I believe that, in creative fields like content writing, web design, and branding, the professionals are the number one force that makes the difference between good output and great output. But that doesn’t mean we’re crafting our work out of thin air using only the power of our limitless talent. We all use tools to help reach our potential and produce more robust, successful, and efficient work.
There’s an old saying that a good workman is only as good as his tools. There’s also a saying that a bad workman blames his tools. These tools seem to have a lot to answer for.
In this article, I’ll cover the tools I use every week (most of them daily) to ensure I’m always on top of my game.
Image source: powerthesaurus.org
The English language is among the richest in words of all languages, with over 200,000 in the Oxford English Dictionary. I love the breadth of choice we have to describe even the most subtle of emotions, experiences, and everything in between.
When writing content for a client, particularly when establishing a tone of voice, drawing on precisely the right words is absolutely essential. It’s through these details that a tone of voice takes on its own life and personality.
Content writers will almost always have a good working vocabulary (we ended up in this line of work, after all), but anyone who says they don’t need to use a thesaurus is lying. When the right word is on the tip of your tongue, or you just need to get the creative juice flowing, a thesaurus is the Holy Grail.
I like Power Thesaurus because it gives you so many options to look at for every word you search. Look up a word, and you can tab through synonyms, antonyms, and definitions. There are also options to filter the word as a verb, noun, or adjective; and see words, phrases, or idioms.
There’s even a chrome extension that displays a dropdown box so you can quickly look up a word without leaving your document. Power Thesaurus is completely free, too.
Image source: titlecaseconverter.com
This may seem like a trivial tool, but as an SEO content writer, I use it so frequently. Keywords lead the structure of many articles and pages, and often I’ll find myself with a long list of short and longtail keywords, many of which make up H2s and H3s in the content. Keywords almost always come in a fully lower case format. E.g. ‘how to train your parrot to swear’ which means they need to be formatted into title case.
Title Case Converter is a free tool that saves so much of my time because it allows me to paste longtail keywords into the window and convert them to title case in one click. You can even convert multiple phrases at once, and then copy any single one, or all of them, to your clipboard to transfer back into your document.
The tool has options for converting into title case, upper case, and lower case. It also offers options on different styling of title case, including scientific AMA, New York Times journalistic style, and strictly grammatical MLA. AMA is the most common title case that people are used to seeing, and this is the one I use. I’m not ashamed to say that I have to second-guess myself when I manually format titles in title case, so using this tool takes the guesswork out for me and ensures I get it right every time.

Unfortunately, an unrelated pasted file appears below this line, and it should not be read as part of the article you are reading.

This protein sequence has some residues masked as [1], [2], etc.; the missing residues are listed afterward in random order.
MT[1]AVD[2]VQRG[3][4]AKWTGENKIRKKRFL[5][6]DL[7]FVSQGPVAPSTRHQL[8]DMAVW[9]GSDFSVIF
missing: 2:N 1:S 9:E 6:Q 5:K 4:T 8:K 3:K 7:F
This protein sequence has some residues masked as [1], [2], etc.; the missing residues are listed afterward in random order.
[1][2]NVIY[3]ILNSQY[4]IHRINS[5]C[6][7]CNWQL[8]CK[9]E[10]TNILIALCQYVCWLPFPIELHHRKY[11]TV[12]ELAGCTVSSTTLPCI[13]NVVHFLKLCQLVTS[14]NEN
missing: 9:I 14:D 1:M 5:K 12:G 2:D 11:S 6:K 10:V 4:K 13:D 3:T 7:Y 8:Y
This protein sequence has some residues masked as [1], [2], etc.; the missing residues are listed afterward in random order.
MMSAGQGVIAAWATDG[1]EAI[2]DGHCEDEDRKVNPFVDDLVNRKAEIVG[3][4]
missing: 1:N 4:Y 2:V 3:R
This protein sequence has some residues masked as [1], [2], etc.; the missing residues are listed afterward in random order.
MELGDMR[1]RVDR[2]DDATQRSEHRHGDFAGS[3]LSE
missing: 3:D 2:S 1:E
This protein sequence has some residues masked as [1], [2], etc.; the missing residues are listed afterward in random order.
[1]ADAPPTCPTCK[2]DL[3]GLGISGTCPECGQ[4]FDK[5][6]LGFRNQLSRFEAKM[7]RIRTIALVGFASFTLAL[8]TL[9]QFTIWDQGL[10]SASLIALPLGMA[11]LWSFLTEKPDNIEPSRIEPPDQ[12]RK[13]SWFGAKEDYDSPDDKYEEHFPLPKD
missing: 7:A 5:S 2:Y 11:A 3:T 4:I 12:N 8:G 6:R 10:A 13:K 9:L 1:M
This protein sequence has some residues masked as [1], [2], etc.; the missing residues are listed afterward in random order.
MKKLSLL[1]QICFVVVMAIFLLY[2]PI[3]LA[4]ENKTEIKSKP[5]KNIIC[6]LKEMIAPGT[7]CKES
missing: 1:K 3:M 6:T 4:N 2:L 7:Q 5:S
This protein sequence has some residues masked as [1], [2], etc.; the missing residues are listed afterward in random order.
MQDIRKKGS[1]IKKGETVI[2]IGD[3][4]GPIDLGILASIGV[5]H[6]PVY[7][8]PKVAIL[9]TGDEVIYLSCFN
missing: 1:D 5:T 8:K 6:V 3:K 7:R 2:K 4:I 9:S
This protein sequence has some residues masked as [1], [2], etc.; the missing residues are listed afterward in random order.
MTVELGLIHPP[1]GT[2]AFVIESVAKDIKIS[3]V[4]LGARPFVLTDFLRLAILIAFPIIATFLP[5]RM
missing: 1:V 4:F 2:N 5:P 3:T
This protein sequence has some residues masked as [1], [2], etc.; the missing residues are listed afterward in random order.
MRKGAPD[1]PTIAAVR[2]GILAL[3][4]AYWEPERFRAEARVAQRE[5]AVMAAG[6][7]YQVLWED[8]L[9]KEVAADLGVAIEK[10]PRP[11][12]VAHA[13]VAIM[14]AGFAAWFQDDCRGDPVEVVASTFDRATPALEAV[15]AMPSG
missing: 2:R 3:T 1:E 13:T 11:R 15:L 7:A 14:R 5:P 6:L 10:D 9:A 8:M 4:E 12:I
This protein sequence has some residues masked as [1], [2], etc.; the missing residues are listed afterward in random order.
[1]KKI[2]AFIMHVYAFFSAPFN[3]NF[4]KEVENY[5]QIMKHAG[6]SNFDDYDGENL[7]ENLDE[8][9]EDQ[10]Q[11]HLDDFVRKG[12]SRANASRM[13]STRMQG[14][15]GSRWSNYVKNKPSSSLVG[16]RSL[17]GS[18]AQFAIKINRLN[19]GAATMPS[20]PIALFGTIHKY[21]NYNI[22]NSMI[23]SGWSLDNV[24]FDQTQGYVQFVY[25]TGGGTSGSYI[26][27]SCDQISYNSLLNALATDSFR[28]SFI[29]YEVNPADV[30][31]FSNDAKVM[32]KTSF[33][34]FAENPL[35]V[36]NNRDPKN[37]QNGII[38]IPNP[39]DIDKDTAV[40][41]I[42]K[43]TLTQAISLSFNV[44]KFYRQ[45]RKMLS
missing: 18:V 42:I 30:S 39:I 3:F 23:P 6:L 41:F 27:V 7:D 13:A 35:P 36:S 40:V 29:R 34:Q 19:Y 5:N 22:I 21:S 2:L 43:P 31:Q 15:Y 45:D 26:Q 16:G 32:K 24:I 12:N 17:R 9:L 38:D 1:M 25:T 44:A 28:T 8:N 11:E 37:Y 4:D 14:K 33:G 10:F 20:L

Image source: shooglebox.com
I’m a visual person, and it’s important to me to be able to see information visually when I’m researching a topic. If I could have a big film noir board with maps and polaroids and pieces of coloured string pinned up all over the place, I would. But I rent my flat, and my landlord would break the spell with a hefty fine if I ever tried to express myself in such a way.
I like Shooglebox because it’s a good substitute. Information is displayed as a grid of tiles that are all visible simultaneously. Save websites, PDFs, images, videos, and virtually anything else you want as individual cards. These cards can be arranged into stacks of sub-topics and colour coded to help categorise them. You can also choose from a range of stickers to apply to the cards.
I find all these visual cues really helpful for mentally organising my research and keeping the information in one place where I can refer back to it repeatedly as I create content about a particular topic.
Image source: convert.town
Sometimes I need a really simple tool to convert things. By things I mean there’s no specific action I need to repeat in particular, but often I’ll need to convert file types such as webp files to jpeg files, or convert a word file to a pdf file. Such miscellaneous conversions are necessary for all sorts of tasks, such as uploading it to CMS like Craft and platforms like Shopify.
When it comes to SEO content writing, I often need to format large volumes of keywords. I regularly find myself doing two particular actions:
Converting comma-separated lists of keywords to column lists to use more easily in documents.
Converting column lists of keywords to comma-separated lists to add them to content progress sheets in order to save space.